The Bukowski Agency - The Weed That Strings the Hangman's Bag - Excerpt
The Weed That Strings the Hangman's Bag

by Alan Bradley

EXCERPT

I WAS LYING DEAD in the churchyard. An hour had crept by since the mourners had said their last sad farewells.

At twelve o’clock, just at the time we should otherwise have been sitting down to lunch, there had been the departure from Buckshaw: my polished rosewood coffin brought out of the drawing room, carried slowly down the broad stone steps to the driveway, and slid with heartbreaking ease into the open door of the waiting hearse, crushing beneath it a little bouquet of wildflowers which had been laid tenderly inside by one of the grieving villagers.

Then there had been the long drive down the avenue of chestnuts to the Mulford Gates, whose rampant griffins looked away as we passed, though whether in sadness or in apathy I would never know.

Dogger, Father’s devoted jack-of-all trades, had paced in measured step alongside the slow hearse, his head bowed, his hand resting lightly on its roof, as if to shield my remains from something that only he could see. At the gates, one of the undertaker’s mutes had finally coaxed him, by using hand signals, into a hired motorcar.

Neatly put, Flave, I thought. It was true. I hadn't seen them: not since they had gagged and blindfolded me, then lugged me hogtied up the attic stairs and locked me in the closet.

And so they had brought me to the village of Bishop’s Lacey, passing sombrely through the same green lanes and dusty hedgerows I had bicycled every day when I was alive.

At the heaped-up churchyard of St Tancred’s, they had taken me tenderly from the hearse and borne me at a snail’s pace up the path beneath the limes. Here, they had put me down for a moment in the new-mown grass.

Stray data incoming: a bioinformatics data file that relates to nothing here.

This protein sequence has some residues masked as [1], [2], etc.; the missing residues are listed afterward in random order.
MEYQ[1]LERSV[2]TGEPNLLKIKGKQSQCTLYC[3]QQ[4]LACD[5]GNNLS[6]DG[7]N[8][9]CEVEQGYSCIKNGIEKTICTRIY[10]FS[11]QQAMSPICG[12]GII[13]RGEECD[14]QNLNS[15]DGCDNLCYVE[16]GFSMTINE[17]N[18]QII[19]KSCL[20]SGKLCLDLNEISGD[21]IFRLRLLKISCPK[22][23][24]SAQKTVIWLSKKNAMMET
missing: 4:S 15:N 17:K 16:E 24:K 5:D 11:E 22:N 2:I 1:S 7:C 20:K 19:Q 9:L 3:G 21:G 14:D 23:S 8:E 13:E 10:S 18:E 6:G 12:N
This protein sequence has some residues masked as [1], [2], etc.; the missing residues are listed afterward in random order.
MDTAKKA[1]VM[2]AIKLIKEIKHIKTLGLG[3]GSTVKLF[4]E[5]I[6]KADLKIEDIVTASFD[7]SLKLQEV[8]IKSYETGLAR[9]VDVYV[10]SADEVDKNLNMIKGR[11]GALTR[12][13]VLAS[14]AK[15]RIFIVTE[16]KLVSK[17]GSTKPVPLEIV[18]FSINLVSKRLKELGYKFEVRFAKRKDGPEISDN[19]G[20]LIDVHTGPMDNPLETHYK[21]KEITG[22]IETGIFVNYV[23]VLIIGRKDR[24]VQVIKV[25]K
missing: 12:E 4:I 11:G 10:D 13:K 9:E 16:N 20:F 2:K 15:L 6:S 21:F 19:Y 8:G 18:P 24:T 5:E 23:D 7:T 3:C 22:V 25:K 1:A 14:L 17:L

Then had come the service at the gaping grave, and there had been a note of genuine grief in the voice of the vicar, as he pronounced the traditional words.

It was the first time I’d heard The Order For the Burial of the Dead from this vantage point. We had attended last year, with Father, the funeral of old Mr Dean, the village greengrocer. His grave, in fact, was just a few yards from where I was presently lying. It had already caved in, leaving not much more than a rectangular depression in the grass which was, more often than not, filled with stagnant rainwater.

My oldest sister, Ophelia, said it collapsed because Mr Dean had been resurrected, and was no longer bodily present, while Daphne, my other sister, said it was because he had plummeted through into an older grave whose occupant had disintegrated.

I thought of the soup of bones below: the soup of which I was about to become just another added ingredient.

Flavia Sabina de Luce, 1939 — 1950, they would cause to be carved on my gravestone, a modest and tasteful grey marble thing with no room for false sentiments.

Pity. If I’d lived long enough, I’d have left written instructions calling for a touch of Wordsworth:

A maid whom there were none to praise
And very few to love.

And if they’d baulked at that, I’d have left this as my second choice: